Tennessee GOP leaders: County skirting new immigration law
NASHVILLE, Tenn. (AP) — Tennessee’s top Republican lawmakers say the state’s biggest county, which includes Memphis, isn’t following a new law that prohibits local authorities from requiring a warrant or probable cause before complying with federal immigration detainers.
The Shelby County Sheriff’s Office said this week that authorities won’t detain anyone being released from jail without a warrant or probable cause because the county attorney advised that the new law doesn’t apply to them. But it will keep notifying federal authorities when noncitizens are booked.
The announcement drew a swift rebuke from Senate Speaker Randy McNally and House Speaker nominee Glen Casada, who helped push through the law that took effect Tuesday.
“Shelby County needs to reevaluate their position,” McNally said in a statement. “As outlined in the law, continued refusal will result in the forfeit of state economic and community development grants which would negatively affect the local economy in Shelby County.”
Casada said the sheriff’s statement calls for a “serious discussion.”
“The sheriff would be working directly against the will of Shelby Countians and the legislature if he decided to disobey state law in this way,” Casada said in a statement.
The Republican-led Legislature passed the law last year banning so-called sanctuary policies during a heated election cycle that focused on immigration. Republican Gov. Bill Haslam, who leaves office this month, let it become law without his signature, calling it “a solution looking for a problem” in a state without any sanctuary cities and where they were already outlawed.
Incoming Republican Gov. Bill Lee praised the legislation on the campaign trail.
The law’s enactment this week drew a scathing legal opinion by Shelby County, deeming its requirements unenforceable against the county “due to vagueness.”
County Attorney Marlinee Iverson wrote that the county and the cities within it do not have sanctuary policies, and added that the statute “appears to require some actor to detain individuals indefinitely without a warrant or probable cause ... based on nothing more than a request of some kind from the Department of Homeland Security or a successor agency.”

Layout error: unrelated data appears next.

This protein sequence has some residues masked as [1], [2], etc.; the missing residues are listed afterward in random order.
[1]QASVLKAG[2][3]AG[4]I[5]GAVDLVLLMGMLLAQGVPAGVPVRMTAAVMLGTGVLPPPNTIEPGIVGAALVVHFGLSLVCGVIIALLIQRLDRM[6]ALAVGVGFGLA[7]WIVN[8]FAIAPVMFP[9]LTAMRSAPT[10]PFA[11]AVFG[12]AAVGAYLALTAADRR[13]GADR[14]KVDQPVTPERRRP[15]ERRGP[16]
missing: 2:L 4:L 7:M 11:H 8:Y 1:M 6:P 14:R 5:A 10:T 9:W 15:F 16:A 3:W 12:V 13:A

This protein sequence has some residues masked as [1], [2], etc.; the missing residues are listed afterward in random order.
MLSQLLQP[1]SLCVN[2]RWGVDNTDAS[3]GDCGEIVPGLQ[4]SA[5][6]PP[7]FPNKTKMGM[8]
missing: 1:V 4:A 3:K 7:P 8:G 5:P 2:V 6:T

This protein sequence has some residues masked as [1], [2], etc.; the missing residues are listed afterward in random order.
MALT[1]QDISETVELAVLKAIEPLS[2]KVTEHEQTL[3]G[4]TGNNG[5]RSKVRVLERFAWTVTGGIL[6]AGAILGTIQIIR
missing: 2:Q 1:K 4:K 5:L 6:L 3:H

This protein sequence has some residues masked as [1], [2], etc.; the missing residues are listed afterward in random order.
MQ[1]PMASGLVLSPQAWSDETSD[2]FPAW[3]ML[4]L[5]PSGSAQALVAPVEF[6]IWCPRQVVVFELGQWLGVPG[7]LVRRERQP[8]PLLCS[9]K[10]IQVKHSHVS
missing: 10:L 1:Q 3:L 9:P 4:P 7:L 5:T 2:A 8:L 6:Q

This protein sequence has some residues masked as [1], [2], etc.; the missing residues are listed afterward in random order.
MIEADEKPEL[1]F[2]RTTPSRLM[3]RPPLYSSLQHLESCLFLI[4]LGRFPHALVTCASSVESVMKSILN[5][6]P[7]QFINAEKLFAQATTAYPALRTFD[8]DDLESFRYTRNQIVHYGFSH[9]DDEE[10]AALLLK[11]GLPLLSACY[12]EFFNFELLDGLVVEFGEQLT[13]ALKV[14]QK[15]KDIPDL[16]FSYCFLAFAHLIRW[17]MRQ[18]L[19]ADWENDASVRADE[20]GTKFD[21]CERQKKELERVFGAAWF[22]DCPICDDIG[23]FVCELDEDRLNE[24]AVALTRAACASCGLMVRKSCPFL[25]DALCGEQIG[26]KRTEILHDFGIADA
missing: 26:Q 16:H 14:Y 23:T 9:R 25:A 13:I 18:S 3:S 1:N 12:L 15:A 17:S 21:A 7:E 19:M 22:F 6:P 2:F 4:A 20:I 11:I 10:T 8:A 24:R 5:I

“The language in the statute is unclear to the extent that it can be interpreted as requiring absurd and/or potentially unconstitutional conduct by any law enforcement agency,” Iverson wrote in the opinion.
Enforcement of the law calls for a local citizen to sue and a judge to rule that a policy in his or her government is in violation.
State economic development officials haven’t crafted any guidance on the new law, but have indicated they plan to follow it.
The issue hits home in Shelby County, where Spanish-language reporter Manuel Duran was arrested, detained by immigration authorities and could still be deported after he was granted a stay as a federal court hears his case.
Duran was running the Memphis Noticias news outlet when he was arrested in April during a demonstration that coincided with days of remembrance of the 50th anniversary of the assassination of Dr. Martin Luther King in Memphis. The protest was related to U.S. immigration policies.
The district attorney’s office dropped charges of disorderly conduct and obstruction of a highway, but the reporter was picked up by immigration agents after he was released from jail. Duran, who is originally from El Salvador, was taken into the custody of the U.S. Immigration and Customs Enforcement agency and placed in a detention facility in Louisiana.
Immigration officials said he had a pending deportation order from 2007 after failing to show for a scheduled court date. Duran’s lawyers have said he came to the U.S. without permission in 2006 after receiving death threats related to reporting on corruption in El Salvador. Duran maintains he never received any notice to appear before a U.S. judge in 2007.
The Shelby County’s sheriff’s office said in April that Duran was asked about his country of birth and citizenship when he was arrested. Duran’s information was provided to ICE and immigration officials attended his court proceeding on the state charges, the sheriff’s office has said.
Later that April, the county attorney’s office ruled that ICE’s 48-hour detainer requests were likely unconstitutional, and the sheriff’s office stopped holding noncitizens suspected of living in the U.S. illegally in jail past their scheduled release dates.
Mauricio Calvo, executive director of the immigrant-advocacy group Latino Memphis, applauded the county attorney’s determination and chided lawmakers for threatening to withhold state money under a law he argues is unconstitutional.
“They should be challenged in court for punishing us and asking us to do something that is illegal,” said Calvo, whose group is helping Duran with his legal defense.
Sainz reported from Memphis, Tennessee.